Greenock Township was named after the town of Greenock, Scotland. The large Greenock Swamp covered much of the township.
Greenock Township Places
- Bradley – a post office on the 16th Concession
- Cargill – a post office and village on the 11th Concession.
- Chepstow – a post office and village on the 6th Concession. The early residents asked that their post office be named ‘Emmet’, after the Irish patriot Robert Emmet, but the Post Office Department instead named it after the residence of Earl Strongbow, the first English invader of Ireland.
- Glammis – a post office and hamlet located where Greenock, Bruce and Kincardine townships meet. Although the post office spelling was ‘Glammis’, locally the spelling was ‘Glamis’.
- Greenock – the Township’s first post office opened in 1852. It is on the 1st Concession, on the Durham Road (Highway 9).
- Lovat – a post office and hamlet on the 20th Concession.
- Mickle Station – an early name for the village of Cargill
- Narva – a post office on the 13th Concession
- Pinkerton – a post office and village established about 1854, on the 12th Concession (County Road 15).
- Portal – a post office on the 15th Concession
- Riversdale – the post office was established about 1853, and the village lots were surveyed in 1855. Riversdale is on the 1st Concession, on the Durham Road (Highway 9).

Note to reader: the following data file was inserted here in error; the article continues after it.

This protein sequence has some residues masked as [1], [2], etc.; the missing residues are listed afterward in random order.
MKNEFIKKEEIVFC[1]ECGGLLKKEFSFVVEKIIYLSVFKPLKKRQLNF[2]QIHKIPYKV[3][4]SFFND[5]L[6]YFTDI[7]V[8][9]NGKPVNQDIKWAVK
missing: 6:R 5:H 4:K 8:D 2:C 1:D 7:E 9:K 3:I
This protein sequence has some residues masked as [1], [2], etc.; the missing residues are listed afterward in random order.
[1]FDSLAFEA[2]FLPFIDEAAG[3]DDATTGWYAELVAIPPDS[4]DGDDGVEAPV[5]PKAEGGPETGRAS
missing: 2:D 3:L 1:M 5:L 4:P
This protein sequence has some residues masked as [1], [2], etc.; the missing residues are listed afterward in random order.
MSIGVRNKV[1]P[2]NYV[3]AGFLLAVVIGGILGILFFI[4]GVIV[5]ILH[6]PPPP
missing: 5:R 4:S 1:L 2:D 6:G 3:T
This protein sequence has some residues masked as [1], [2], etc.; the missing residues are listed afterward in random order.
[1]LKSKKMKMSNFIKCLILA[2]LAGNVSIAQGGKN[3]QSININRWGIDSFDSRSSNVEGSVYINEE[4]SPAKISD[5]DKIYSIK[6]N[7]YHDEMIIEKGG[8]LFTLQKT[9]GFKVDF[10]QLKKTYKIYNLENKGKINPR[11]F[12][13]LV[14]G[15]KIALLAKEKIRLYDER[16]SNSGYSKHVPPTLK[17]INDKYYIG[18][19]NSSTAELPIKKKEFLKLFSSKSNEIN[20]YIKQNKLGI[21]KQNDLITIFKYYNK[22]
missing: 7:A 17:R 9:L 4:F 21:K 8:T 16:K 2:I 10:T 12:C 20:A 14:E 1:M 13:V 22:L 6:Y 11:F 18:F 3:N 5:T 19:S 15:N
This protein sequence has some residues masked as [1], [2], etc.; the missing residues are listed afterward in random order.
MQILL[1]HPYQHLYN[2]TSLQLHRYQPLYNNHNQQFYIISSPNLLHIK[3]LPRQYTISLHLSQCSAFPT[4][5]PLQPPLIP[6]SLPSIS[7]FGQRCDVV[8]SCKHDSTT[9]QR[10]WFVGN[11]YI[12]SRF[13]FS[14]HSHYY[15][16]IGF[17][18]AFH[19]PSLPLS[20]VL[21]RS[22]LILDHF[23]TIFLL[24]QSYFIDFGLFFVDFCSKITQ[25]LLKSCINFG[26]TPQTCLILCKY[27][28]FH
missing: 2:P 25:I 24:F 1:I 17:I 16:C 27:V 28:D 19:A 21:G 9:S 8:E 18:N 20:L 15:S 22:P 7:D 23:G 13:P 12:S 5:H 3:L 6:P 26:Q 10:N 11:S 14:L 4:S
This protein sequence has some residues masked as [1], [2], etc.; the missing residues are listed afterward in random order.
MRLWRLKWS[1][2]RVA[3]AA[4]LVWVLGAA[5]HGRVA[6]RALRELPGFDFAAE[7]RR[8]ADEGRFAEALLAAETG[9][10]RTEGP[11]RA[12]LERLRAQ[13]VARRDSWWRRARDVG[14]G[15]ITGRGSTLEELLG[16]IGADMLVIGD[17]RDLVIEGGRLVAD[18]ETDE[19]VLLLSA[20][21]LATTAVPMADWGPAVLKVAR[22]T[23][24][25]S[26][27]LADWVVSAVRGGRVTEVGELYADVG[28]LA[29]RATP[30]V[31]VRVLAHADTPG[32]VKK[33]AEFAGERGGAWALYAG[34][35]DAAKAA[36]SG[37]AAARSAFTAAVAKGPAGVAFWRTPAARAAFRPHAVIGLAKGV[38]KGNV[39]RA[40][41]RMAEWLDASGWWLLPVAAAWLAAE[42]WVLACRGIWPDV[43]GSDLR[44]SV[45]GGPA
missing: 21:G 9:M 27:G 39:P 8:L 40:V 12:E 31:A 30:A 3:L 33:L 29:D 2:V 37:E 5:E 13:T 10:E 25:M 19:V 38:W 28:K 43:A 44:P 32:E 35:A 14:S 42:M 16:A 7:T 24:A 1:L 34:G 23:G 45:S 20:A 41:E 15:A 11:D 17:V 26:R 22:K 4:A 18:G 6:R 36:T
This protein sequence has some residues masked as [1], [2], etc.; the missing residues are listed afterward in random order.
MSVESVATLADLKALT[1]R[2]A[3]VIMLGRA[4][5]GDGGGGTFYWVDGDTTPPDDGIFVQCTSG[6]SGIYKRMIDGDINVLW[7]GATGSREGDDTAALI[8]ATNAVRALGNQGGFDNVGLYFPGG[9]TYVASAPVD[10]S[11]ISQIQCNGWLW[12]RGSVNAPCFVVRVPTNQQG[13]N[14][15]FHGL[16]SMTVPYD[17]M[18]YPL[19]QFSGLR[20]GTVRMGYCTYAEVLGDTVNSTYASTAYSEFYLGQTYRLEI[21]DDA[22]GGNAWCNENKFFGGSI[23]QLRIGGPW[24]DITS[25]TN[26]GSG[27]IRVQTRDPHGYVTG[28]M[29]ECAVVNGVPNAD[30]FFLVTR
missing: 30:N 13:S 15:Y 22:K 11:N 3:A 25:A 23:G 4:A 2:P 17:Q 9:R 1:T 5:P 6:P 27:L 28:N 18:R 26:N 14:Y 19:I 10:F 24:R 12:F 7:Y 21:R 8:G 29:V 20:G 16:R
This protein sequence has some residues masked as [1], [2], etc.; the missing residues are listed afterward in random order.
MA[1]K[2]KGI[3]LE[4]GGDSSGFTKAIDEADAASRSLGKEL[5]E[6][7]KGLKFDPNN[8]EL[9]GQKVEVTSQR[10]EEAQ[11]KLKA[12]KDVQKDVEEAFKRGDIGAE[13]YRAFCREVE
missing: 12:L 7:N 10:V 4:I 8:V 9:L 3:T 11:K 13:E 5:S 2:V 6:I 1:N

- Yokassippi – the original name for the village of Cargill, named for the Yokassippi River (later the Teeswater River).
Greenock Township Notable People
Henry Cargill was a ‘captain of industry’ and politician. The village of Cargill was named after him. His biography appears in the Dictionary of Canadian Biography Online.
James J. Donnelly, born in Pinkerton, was a businessman and politician, and was appointed to the Senate.
William Bowes, “the Philosopher of Greenock Swamp”, was well-known for his letters to the editor of the Globe, and his articles for local newspapers.
Agnes Bowes Hall, born on a farm on the edge of Pinkerton, wrote the novel “Craigie” (Roxburgh Publishing, c1914), using her birth farm for the setting. She married an American and moved to the USA, where she gave recitals and taught elocution.
Glammis.ca A website with lots of information about the history of Glammis.
Greenock Township History, 1856 – 1981 by Greenock Township Historians, 1981.
Greenock Township 150 Years by the Greenock Township History Book Committee, 2002.
History of the County of Bruce by Norman Robertson, 1906.